Best Animation: L.A. Noire
From the time it was first announced, much of the pre-release buzz surrounding Team Bondi's 1940s Hollywood detective yarn, L.A. Noire, related to its revolutionary motion capture technology. One of the title's central gameplay systems – the ability to detect lies from reading body language – hinged significantly on the success of this technology, so the game's facial animations needed to not only be technically impressive but emotionally believable as well. With a budget behind it that most adventures can only dream of, thankfully the animations on display in the finished product exceeded their promise. While the dreaded Uncanny Valley wasn't completely avoided, the level of facial animation allowed for details such as subtle eye twitches and the setting and unsetting of jaws to come across in a way they never had before.
But there’s so much more to L.A. Noire’s impressive animation than just nervous blinking and awkward glances. There are many, many moving parts througout the historically recreated Los Angeles backdrop. The streets are filled with cars going about their daily business, while pedestrians roam the sidewalks, the nosiest clambering to catch a glimpse of the latest crime scene investigation. It’s a joy to simply to drive around the city soaking in all the sights, though it gets a little treacherous when the bright sunny days give way to pelting rainy nights. As a game with a moderate action element, there are car chases, shootouts and fistfights, and these too are convincingly orchestrated, if requiring some getting used to at first. In a genre that is all too often guilty of static screens and empty environments, L.A. Noire is almost the antithesis of what we’re used to. The combination of phenomenal performances from a seasoned cast and a living, breathing post-war world helped create an experience unlike any that came before, allowing the game to easily walk (or perhaps run or drive) away with our Best Animation award.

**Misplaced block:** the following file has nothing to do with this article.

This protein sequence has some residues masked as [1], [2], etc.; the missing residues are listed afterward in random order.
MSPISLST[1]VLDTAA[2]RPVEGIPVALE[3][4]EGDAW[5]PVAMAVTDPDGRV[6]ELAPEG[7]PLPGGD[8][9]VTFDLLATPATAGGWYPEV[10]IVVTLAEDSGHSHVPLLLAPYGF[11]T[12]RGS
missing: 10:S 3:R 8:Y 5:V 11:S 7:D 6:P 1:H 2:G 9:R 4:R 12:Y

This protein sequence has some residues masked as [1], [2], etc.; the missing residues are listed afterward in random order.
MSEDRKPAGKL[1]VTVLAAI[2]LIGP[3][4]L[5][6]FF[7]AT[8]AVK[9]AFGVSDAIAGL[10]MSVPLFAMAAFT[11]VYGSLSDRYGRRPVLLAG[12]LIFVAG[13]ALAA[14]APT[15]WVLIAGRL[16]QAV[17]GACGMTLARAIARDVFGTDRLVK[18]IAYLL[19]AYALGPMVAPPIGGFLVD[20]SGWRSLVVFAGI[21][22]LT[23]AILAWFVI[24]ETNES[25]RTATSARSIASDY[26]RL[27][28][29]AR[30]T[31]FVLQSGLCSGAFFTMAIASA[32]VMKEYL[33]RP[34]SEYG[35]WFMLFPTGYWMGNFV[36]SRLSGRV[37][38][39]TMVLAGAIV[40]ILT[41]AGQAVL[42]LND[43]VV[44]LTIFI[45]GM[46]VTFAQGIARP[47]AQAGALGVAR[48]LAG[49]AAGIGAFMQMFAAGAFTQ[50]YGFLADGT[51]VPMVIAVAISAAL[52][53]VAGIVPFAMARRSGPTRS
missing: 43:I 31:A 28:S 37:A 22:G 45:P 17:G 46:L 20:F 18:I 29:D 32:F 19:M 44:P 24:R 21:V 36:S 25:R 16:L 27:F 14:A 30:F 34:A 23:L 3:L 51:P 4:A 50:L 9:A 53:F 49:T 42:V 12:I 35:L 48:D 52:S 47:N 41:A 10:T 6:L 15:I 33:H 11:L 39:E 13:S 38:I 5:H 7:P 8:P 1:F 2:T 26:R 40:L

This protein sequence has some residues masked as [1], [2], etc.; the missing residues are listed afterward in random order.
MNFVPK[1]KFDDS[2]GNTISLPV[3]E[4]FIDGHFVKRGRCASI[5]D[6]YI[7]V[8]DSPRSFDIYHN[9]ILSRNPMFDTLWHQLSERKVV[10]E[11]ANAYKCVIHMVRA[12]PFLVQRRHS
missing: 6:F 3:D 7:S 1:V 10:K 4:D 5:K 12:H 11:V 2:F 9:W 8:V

Runners-Up: Portal 2, Professor Layton and the Last Specter/Spectre’s Call, The Next BIG Thing, The Book of Unwritten Tales
Readers’ Choice: L.A. Noire
The top animation award this year was really a no-brainer (or maybe an all-brainer, since we both got it right!). Team Bondi’s incredible mocap technology took facial animation to unprecedented heights, and 1940s Los Angeles felt truly alive all around you, like a city really should and yet so infrequently does in a genre that rarely has the budget to effectively animate. Let’s enjoy it while we can.
Runners-Up: The Book of Unwritten Tales, Ghost Trick: Phantom Detective, The Next BIG Thing, Portal 2
Next up: Best Music... the envelope, please!Continued on the next page...
Platform(s): iPad, iPhone/iPod Touch, PCRetro-style cyberpunk sci-fi adventure published by Wadjet Eye Games.
Platform(s): PC, Xbox 360An adventure game by Jane Jensen, creator of Gabriel Knight.
Platform(s): PC, PlayStation 3, Xbox 360Downloadable adventure by Double Fine, set in a 1930s world inhabited by Russian Matryoshka dolls.
Platform(s):Noir detective thriller which has players solve cases in an open-world rendition of 1940's Los Angeles.
Platform(s): Mac, PCEco-thriller taking place in a post-apocalyptic world affected by climate change.
Platform(s): Mac, PC, PlayStation 3
Platform(s): iPad, Mac, PC, PlayStation 3, Xbox 360
Platform(s): DS, iPad, iPhone/iPod TouchTake the role of a dead spirit in this detective adventure by the creator of the Ace Attorney series.
Platform(s): PC, Linux